Unlike throwing a ball, fly casting has an equally important backward movement as it does a forward movement. In other words the back cast is not just a wind up for the forward cast, it is in itself a cast. Consequently it’s important for the caster to unite the front and back casts with good timing. This is done by pausing at the end of each stroke to allow the casting loop to straighten out in front of (on the forward stroke) or behind (on the backward stroke) the caster. As the length of cast increases the time taken for the line to unravel will increase and as a result the length of pause necessary will increase.
4. CORRECT POWER APPLICATION
The application of power is also very important in maintaining the straight line travel of the rod tip. If power is applied too early in the casting stroke, the rod will bend deeply and then partially recover causing the rod tip to travel in a concave path resulting in a tailing loop. Proper application of power during the casting stroke is when the tip of the rod is accelerated throughout the cast and is finished by a stop at the end. The result is the rod continues to load (bends more) during the cast and at the end of the cast when the rod is stopped, it unloads (straightens) and throws the line.
5. REDUCTION OF SLACK
Finally when making a cast it is important to minimise the amount of slack in the line. Many new casters make the biggest mistakes in this area when making the initial pick up. In this circumstance the line often lays on the water (or grass) in loose coils, these coils are slack line. In order to make an effective pick up these coils must first be straightened, if they are not straightened first a large portion of the energy used during the pick up is used merely for straightening out the line versus casting it. Poor timing, incorrect power application and a non straight line rod tip path can all introduce slack into the cast.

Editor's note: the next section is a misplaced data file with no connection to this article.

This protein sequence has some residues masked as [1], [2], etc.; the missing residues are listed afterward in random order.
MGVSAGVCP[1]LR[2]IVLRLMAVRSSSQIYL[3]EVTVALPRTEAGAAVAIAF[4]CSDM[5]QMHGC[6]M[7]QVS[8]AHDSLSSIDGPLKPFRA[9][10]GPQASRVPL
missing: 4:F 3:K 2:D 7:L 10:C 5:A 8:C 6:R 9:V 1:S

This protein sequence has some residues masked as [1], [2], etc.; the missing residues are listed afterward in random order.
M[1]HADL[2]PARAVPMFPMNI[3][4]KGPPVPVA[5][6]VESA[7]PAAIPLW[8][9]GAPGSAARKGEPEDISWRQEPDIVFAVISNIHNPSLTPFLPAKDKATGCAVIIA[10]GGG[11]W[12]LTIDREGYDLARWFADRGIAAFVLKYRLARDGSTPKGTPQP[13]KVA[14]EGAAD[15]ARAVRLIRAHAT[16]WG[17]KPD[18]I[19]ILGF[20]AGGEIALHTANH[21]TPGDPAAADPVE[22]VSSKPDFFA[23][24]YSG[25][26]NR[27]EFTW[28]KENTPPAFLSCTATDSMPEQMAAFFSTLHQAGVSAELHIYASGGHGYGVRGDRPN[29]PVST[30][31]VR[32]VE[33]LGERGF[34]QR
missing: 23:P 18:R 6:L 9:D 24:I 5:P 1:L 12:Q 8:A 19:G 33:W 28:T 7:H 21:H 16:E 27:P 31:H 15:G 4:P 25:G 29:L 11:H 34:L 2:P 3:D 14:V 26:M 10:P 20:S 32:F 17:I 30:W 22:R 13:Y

One of the final areas where slack is often introduced is with casters learning the single and double haul. To ensure slack is minimised during hauling it is important to maintain a tight line during a single haul and adequate line speed to absorb slack line during a double haul.
The 6th essential is to enjoy yourself!
SOME ESSENTIAL FLY CASTING VIDEOS
And while COVID has bought its obvious challenges to the average fly fisherman getting out on the water, one upside is the excellent fly casting video series of Lockdown Lessons courtesy of Federation of Fly Fishers Certified Casting instructor and Southland guiding icon, Chris Dore.
If you're at all interested in becoming a certified casting instructor yourself then check out our blog post where Gus Lapin goes through the process.
THE PANTOMIME FLY CASTING DRILL
CONTROLLING LOOP SHAPE & SIZE
ABOUT THE AUTHOR:
Rene Vaz, Manic Tackle Project founder, got his start as a school kid tying flies for tackle stores. By the time he’d reached University to study fisheries biology he was working in one of those stores, writing and photographing for the leading Australasian fishing magazines, competing as the youngest member of the NZ fly fishing team and teaching fly casting on the rugby field close to his house.